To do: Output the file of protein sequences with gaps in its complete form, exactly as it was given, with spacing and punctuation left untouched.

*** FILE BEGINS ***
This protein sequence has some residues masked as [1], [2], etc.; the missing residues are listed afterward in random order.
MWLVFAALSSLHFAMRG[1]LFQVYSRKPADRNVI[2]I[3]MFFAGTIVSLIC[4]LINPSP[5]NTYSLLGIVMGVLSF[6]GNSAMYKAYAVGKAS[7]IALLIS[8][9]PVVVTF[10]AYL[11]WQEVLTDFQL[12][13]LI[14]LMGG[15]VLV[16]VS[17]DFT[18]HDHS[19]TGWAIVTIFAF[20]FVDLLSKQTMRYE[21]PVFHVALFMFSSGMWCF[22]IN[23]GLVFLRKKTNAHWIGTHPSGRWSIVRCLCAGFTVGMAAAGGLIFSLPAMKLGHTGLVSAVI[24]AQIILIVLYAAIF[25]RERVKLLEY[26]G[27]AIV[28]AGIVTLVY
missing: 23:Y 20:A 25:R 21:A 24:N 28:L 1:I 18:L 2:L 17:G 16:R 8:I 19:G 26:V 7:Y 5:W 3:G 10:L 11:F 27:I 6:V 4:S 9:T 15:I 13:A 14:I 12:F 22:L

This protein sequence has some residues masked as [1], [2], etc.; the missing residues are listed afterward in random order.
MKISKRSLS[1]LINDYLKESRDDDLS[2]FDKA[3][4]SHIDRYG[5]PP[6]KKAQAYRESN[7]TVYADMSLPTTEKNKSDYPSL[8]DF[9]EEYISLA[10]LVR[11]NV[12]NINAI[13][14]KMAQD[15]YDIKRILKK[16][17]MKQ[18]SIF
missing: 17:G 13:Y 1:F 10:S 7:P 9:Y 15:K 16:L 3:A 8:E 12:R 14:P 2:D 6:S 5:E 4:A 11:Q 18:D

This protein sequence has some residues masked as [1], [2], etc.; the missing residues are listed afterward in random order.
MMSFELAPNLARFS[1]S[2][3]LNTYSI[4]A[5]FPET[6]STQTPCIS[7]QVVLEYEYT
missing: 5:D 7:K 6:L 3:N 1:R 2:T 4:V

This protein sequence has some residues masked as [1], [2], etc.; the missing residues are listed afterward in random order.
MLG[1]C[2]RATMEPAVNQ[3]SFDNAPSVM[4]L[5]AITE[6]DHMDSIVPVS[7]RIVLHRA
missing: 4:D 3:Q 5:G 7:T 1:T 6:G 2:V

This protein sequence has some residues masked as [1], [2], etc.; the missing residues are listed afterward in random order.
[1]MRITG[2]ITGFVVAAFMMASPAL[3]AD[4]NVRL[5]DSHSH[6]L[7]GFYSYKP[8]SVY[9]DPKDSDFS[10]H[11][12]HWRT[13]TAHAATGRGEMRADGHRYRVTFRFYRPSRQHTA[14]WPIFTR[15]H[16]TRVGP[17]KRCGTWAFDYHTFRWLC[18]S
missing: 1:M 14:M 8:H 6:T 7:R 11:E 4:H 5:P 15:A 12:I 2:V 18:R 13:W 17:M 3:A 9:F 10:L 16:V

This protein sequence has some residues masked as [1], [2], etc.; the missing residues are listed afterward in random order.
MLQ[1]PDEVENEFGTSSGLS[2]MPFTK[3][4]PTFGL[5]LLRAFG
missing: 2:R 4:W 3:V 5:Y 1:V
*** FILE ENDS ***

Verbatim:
This protein sequence has some residues masked as [1], [2], etc.; the missing residues are listed afterward in random order.
MWLVFAALSSLHFAMRG[1]LFQVYSRKPADRNVI[2]I[3]MFFAGTIVSLIC[4]LINPSP[5]NTYSLLGIVMGVLSF[6]GNSAMYKAYAVGKAS[7]IALLIS[8][9]PVVVTF[10]AYL[11]WQEVLTDFQL[12][13]LI[14]LMGG[15]VLV[16]VS[17]DFT[18]HDHS[19]TGWAIVTIFAF[20]FVDLLSKQTMRYE[21]PVFHVALFMFSSGMWCF[22]IN[23]GLVFLRKKTNAHWIGTHPSGRWSIVRCLCAGFTVGMAAAGGLIFSLPAMKLGHTGLVSAVI[24]AQIILIVLYAAIF[25]RERVKLLEY[26]G[27]AIV[28]AGIVTLVY
missing: 23:Y 20:A 25:R 21:A 24:N 28:L 1:I 18:L 2:L 17:G 16:R 8:I 19:G 26:V 7:Y 5:W 3:G 10:L 11:F 27:I 6:V 4:S 9:T 15:I 13:A 14:I 12:F 22:L

This protein sequence has some residues masked as [1], [2], etc.; the missing residues are listed afterward in random order.
MKISKRSLS[1]LINDYLKESRDDDLS[2]FDKA[3][4]SHIDRYG[5]PP[6]KKAQAYRESN[7]TVYADMSLPTTEKNKSDYPSL[8]DF[9]EEYISLA[10]LVR[11]NV[12]NINAI[13][14]KMAQD[15]YDIKRILKK[16][17]MKQ[18]SIF
missing: 17:G 13:Y 1:F 10:S 7:P 9:Y 15:K 16:L 3:A 8:E 12:R 14:P 2:D 6:S 5:E 4:A 11:Q 18:D

This protein sequence has some residues masked as [1], [2], etc.; the missing residues are listed afterward in random order.
MMSFELAPNLARFS[1]S[2][3]LNTYSI[4]A[5]FPET[6]STQTPCIS[7]QVVLEYEYT
missing: 5:D 7:K 6:L 3:N 1:R 2:T 4:V

This protein sequence has some residues masked as [1], [2], etc.; the missing residues are listed afterward in random order.
MLG[1]C[2]RATMEPAVNQ[3]SFDNAPSVM[4]L[5]AITE[6]DHMDSIVPVS[7]RIVLHRA
missing: 4:D 3:Q 5:G 7:T 1:T 6:G 2:V

This protein sequence has some residues masked as [1], [2], etc.; the missing residues are listed afterward in random order.
[1]MRITG[2]ITGFVVAAFMMASPAL[3]AD[4]NVRL[5]DSHSH[6]L[7]GFYSYKP[8]SVY[9]DPKDSDFS[10]H[11][12]HWRT[13]TAHAATGRGEMRADGHRYRVTFRFYRPSRQHTA[14]WPIFTR[15]H[16]TRVGP[17]KRCGTWAFDYHTFRWLC[18]S
missing: 1:M 14:M 8:H 6:T 7:R 11:E 4:H 5:P 15:A 12:I 2:V 18:R 13:W 17:M 3:A 9:F 10:L 16:V

This protein sequence has some residues masked as [1], [2], etc.; the missing residues are listed afterward in random order.
MLQ[1]PDEVENEFGTSSGLS[2]MPFTK[3][4]PTFGL[5]LLRAFG
missing: 2:R 4:W 3:V 5:Y 1:V